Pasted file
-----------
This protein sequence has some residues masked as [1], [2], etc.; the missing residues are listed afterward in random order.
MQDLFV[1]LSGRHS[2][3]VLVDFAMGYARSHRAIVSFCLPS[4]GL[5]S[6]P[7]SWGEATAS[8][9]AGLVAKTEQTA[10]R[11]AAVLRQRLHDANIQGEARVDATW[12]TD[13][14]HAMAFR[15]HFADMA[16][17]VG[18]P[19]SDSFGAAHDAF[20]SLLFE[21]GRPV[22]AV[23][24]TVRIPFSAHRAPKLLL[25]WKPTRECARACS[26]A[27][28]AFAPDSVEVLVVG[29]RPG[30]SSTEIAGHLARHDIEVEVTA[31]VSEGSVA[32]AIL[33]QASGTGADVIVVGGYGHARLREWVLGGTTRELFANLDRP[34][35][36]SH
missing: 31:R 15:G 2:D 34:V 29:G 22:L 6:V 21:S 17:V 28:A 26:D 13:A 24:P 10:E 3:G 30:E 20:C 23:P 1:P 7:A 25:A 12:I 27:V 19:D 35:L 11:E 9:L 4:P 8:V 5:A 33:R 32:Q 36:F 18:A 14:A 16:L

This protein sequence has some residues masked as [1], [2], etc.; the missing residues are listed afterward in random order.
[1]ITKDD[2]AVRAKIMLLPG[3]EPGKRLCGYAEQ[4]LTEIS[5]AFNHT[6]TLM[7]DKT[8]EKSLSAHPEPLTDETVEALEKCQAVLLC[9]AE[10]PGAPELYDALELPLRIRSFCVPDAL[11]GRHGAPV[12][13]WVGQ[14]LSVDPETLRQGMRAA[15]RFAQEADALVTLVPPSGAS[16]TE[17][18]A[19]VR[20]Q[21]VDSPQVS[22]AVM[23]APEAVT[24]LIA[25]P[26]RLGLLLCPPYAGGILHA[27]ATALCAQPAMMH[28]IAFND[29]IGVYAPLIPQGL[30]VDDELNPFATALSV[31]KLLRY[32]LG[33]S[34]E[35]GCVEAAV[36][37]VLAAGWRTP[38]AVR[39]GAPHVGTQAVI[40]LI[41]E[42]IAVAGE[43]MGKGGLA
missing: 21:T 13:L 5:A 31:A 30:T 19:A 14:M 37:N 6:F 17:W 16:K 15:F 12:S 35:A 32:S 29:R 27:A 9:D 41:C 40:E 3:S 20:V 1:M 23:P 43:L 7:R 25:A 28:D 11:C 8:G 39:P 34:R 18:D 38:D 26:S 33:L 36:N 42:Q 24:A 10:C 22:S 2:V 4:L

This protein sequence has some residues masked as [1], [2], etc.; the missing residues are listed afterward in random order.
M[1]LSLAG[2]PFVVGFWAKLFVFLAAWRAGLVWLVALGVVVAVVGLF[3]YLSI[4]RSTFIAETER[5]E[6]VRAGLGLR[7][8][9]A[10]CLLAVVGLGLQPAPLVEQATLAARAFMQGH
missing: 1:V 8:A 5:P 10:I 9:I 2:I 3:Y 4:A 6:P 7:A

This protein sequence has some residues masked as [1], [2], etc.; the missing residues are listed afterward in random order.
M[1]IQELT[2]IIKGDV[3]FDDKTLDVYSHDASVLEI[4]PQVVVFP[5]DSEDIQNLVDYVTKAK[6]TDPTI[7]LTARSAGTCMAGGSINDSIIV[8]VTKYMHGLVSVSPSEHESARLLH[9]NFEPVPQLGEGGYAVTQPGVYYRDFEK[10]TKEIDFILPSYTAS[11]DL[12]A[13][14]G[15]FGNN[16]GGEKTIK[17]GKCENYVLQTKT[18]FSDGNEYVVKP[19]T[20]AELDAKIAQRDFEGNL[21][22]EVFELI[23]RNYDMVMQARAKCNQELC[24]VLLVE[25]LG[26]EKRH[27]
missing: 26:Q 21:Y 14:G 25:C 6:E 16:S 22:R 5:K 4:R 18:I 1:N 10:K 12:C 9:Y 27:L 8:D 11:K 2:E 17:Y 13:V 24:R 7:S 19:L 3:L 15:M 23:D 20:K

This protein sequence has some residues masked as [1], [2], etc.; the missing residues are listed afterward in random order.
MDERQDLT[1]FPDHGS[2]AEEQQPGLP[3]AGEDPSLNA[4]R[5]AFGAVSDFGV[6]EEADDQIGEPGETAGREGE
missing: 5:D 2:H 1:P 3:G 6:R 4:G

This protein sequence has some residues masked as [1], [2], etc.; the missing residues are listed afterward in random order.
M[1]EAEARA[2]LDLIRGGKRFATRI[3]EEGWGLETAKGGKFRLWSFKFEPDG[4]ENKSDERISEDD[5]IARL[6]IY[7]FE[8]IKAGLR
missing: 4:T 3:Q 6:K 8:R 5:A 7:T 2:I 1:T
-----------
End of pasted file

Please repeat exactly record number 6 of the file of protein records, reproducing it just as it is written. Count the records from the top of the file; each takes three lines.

This protein sequence has some residues masked as [1], [2], etc.; the missing residues are listed afterward in random order.
M[1]EAEARA[2]LDLIRGGKRFATRI[3]EEGWGLETAKGGKFRLWSFKFEPDG[4]ENKSDERISEDD[5]IARL[6]IY[7]FE[8]IKAGLR
missing: 4:T 3:Q 6:K 8:R 5:A 7:T 2:I 1:T